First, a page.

The Looming Housing Crisis for Boomers – Part II
In the past, the Real Property Management organization predicted a looming crisis in housing for Baby Boomers who are now entering retirement. Shortly after our analysis was released, Senator Lindsey Graham started talking about the issue while seeking the Republican Presidential election. In December, the Joint Center for Housing Studies of Harvard University published a report that confirmed Real Property Management’s assessment. The gist of all three sources is that prices will make housing unaffordable to tens of millions of Seniors as they age because they will not have the financial resources.
The Harvard study suggests several solutions, including increasing the supply of accessible housing, assisting older property owners with housing cost burdens, increasing subsidies to older renters, strengthening ties between health care and housing, and increasing public awareness. Real Property Management completely agrees with the need for increasing public awareness. That is why we originally wrote about the subject. However, the other recommendations from Harvard, although altruistic, ignore financial and political realities. According to Harvard, one-third of the U.S. population will be over 65 by 2035 – 79 million people. Per the Census Bureau, another 77 million will be under the age of 18. Together, they will represent 42 percent of the estimated 370 million Americans living in 2035. Will 58 percent of the population have the capacity or willingness to support 156 million fellow citizens? We think not.
Our current Federal budget deficit is growing at over $1 trillion per year. The percentage of government debt to GDP is now over 104 percent. Because of this, and with a substantially smaller retired population, the electorate is unwilling to increase taxes to balance the budget, let alone increase subsidies to anyone. As the deficit grows in future years, cutbacks, not increases in subsidies will take place. As we stated in our original article: Boomers, those born between 1946 – 1964, need to understand how much savings they will need in retirement, and start building a significantly larger retirement fund. They should not expect subsidies later in life. Property investors with a long-term outlook should seize the coming opportunity.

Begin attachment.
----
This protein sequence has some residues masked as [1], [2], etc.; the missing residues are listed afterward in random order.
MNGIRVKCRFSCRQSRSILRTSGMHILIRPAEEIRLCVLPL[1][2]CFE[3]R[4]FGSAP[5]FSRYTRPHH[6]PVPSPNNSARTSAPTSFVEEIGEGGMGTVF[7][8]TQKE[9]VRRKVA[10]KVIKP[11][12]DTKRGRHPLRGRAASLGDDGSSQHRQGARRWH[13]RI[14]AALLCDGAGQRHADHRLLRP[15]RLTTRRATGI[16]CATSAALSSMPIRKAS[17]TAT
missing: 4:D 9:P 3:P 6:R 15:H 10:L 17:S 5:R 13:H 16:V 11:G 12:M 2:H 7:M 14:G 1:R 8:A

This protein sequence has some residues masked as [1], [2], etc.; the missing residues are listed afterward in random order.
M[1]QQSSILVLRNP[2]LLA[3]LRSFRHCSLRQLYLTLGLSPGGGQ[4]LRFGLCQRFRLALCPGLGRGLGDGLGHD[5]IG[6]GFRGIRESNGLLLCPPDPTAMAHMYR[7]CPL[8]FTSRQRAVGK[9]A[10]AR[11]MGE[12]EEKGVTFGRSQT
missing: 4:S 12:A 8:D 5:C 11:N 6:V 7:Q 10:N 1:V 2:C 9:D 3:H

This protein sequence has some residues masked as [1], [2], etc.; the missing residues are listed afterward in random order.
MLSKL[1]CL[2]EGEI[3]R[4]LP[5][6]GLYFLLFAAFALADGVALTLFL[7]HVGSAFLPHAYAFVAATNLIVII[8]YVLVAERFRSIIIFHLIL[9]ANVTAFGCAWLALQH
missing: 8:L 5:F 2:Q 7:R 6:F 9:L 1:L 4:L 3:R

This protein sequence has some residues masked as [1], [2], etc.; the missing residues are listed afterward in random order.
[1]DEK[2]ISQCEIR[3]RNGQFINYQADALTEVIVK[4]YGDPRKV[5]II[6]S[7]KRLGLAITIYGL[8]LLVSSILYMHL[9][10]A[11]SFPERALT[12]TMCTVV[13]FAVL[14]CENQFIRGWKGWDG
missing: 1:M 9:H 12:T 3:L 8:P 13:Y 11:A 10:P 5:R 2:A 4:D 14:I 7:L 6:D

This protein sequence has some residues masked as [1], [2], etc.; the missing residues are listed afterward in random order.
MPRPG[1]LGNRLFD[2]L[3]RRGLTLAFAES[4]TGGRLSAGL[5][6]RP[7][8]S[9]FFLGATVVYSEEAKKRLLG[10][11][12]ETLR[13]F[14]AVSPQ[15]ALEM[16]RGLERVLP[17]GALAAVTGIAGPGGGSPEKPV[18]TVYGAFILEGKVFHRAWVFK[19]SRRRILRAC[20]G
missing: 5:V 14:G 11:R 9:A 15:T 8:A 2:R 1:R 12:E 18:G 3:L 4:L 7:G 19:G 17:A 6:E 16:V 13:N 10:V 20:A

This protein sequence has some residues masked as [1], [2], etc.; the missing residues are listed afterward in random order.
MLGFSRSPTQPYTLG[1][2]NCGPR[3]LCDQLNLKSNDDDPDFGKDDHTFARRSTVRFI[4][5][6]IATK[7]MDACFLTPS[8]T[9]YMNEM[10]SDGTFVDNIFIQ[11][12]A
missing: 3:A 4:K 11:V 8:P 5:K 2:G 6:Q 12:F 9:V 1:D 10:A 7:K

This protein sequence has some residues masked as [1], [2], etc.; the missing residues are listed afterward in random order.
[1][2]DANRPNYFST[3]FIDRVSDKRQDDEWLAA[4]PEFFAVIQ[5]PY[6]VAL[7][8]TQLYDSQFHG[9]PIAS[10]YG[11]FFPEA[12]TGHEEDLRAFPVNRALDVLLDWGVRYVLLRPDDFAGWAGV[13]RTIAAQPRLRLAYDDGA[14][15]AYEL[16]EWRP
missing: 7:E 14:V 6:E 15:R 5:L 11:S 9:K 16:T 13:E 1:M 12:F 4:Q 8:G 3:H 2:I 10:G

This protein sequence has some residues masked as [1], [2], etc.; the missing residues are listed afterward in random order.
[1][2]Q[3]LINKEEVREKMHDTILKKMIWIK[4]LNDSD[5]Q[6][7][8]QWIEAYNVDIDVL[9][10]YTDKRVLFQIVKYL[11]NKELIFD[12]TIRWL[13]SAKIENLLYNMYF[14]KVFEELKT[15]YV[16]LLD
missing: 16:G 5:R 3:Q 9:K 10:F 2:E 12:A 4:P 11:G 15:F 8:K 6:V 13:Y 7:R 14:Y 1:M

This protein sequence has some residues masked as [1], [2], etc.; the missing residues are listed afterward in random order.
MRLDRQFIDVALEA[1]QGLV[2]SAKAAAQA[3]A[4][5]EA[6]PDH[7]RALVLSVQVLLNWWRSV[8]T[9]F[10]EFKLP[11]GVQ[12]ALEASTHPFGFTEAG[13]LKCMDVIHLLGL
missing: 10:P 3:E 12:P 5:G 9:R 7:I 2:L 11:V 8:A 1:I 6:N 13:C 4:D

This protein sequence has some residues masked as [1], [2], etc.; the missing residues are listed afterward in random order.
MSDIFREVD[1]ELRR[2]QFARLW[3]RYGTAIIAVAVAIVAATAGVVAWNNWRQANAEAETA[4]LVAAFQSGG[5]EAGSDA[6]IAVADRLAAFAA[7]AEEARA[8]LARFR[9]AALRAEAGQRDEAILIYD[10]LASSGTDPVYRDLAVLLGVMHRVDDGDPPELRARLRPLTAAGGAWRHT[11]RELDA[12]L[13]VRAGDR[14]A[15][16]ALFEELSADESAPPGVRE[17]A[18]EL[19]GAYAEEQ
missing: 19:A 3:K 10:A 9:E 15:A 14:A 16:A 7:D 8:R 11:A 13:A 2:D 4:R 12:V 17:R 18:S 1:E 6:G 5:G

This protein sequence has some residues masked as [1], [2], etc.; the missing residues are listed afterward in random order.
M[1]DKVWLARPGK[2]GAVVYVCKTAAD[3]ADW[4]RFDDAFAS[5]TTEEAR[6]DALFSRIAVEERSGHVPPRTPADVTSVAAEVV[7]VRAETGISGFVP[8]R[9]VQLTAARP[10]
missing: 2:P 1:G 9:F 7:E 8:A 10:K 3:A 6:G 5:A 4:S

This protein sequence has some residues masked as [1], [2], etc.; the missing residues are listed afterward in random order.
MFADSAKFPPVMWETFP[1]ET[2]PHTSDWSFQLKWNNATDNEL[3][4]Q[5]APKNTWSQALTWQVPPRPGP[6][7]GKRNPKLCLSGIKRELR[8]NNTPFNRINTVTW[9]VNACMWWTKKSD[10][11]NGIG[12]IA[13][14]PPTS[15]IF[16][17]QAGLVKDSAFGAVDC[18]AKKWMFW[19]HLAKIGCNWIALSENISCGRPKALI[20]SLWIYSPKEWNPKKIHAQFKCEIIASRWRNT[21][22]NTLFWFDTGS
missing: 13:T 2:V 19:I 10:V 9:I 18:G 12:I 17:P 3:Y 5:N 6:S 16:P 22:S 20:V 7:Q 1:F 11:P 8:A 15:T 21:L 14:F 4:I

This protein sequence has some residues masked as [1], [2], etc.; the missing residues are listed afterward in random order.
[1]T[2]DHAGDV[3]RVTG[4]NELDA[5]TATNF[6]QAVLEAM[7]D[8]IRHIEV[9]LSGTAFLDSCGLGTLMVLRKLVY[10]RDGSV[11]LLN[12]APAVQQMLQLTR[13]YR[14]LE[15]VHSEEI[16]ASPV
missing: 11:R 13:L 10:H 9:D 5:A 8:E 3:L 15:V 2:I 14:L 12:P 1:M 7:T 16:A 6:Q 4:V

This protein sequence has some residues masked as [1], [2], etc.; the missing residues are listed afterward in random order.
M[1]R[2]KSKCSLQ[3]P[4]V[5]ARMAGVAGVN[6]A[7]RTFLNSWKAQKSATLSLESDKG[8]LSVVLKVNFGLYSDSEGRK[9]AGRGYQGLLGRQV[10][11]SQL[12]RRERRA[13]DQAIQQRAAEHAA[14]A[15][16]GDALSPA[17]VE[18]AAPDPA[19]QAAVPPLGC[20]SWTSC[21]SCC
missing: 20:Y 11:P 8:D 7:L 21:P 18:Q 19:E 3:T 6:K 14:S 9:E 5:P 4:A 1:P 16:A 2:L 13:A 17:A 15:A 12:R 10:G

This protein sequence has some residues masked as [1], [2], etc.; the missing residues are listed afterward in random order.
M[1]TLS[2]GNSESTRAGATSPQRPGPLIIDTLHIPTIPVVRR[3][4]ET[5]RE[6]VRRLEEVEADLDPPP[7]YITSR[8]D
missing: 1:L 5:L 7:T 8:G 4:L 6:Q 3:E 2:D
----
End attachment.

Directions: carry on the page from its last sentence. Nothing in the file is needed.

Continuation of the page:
Tiny houses are currently a fad, but maybe they will become a long-term trend, except tenants might be older than today. Investing in shared living spaces might also be an opportunity. The Golden Girls (popular sitcom from 1985 – 1992) featured a group of elderly women sharing a house. Perhaps houses could be remodeled to be more accessible and livable for Seniors. Could dormitories, once the exclusive domain of college students, become an inexpensive living option for retirees on a tight budget? With the right entrepreneurial thinking, property investors could become part of the future housing solution. Bob Pifke CMO – Property Management Business Solutions